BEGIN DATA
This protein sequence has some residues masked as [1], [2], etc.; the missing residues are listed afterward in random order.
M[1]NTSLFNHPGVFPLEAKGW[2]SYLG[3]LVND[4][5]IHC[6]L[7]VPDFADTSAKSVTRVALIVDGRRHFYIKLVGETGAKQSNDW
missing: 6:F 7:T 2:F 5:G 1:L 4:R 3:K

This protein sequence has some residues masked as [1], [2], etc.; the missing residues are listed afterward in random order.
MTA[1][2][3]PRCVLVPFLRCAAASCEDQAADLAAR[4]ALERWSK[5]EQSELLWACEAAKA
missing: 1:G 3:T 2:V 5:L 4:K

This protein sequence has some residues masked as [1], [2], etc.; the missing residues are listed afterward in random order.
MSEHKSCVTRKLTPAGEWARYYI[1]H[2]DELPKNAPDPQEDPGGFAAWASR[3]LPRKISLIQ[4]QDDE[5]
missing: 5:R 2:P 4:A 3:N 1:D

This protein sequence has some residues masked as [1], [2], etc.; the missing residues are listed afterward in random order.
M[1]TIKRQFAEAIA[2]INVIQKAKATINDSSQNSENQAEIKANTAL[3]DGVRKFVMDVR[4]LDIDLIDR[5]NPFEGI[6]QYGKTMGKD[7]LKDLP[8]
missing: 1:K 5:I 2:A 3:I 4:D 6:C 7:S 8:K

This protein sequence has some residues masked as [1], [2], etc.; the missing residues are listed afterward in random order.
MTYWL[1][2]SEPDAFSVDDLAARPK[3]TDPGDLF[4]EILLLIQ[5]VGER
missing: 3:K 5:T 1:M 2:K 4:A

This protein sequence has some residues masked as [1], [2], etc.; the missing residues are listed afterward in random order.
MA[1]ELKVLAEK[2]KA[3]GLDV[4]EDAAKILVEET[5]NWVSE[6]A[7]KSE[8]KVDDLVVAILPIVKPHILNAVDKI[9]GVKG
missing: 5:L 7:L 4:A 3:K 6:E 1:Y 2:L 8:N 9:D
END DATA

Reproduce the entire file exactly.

This protein sequence has some residues masked as [1], [2], etc.; the missing residues are listed afterward in random order.
M[1]NTSLFNHPGVFPLEAKGW[2]SYLG[3]LVND[4][5]IHC[6]L[7]VPDFADTSAKSVTRVALIVDGRRHFYIKLVGETGAKQSNDW
missing: 6:F 7:T 2:F 5:G 1:L 4:R 3:K

This protein sequence has some residues masked as [1], [2], etc.; the missing residues are listed afterward in random order.
MTA[1][2][3]PRCVLVPFLRCAAASCEDQAADLAAR[4]ALERWSK[5]EQSELLWACEAAKA
missing: 1:G 3:T 2:V 5:L 4:K

This protein sequence has some residues masked as [1], [2], etc.; the missing residues are listed afterward in random order.
MSEHKSCVTRKLTPAGEWARYYI[1]H[2]DELPKNAPDPQEDPGGFAAWASR[3]LPRKISLIQ[4]QDDE[5]
missing: 5:R 2:P 4:A 3:N 1:D

This protein sequence has some residues masked as [1], [2], etc.; the missing residues are listed afterward in random order.
M[1]TIKRQFAEAIA[2]INVIQKAKATINDSSQNSENQAEIKANTAL[3]DGVRKFVMDVR[4]LDIDLIDR[5]NPFEGI[6]QYGKTMGKD[7]LKDLP[8]
missing: 1:K 5:I 2:A 3:I 4:D 6:C 7:S 8:K

This protein sequence has some residues masked as [1], [2], etc.; the missing residues are listed afterward in random order.
MTYWL[1][2]SEPDAFSVDDLAARPK[3]TDPGDLF[4]EILLLIQ[5]VGER
missing: 3:K 5:T 1:M 2:K 4:A

This protein sequence has some residues masked as [1], [2], etc.; the missing residues are listed afterward in random order.
MA[1]ELKVLAEK[2]KA[3]GLDV[4]EDAAKILVEET[5]NWVSE[6]A[7]KSE[8]KVDDLVVAILPIVKPHILNAVDKI[9]GVKG
missing: 5:L 7:L 4:A 3:K 6:E 1:Y 2:L 8:N 9:D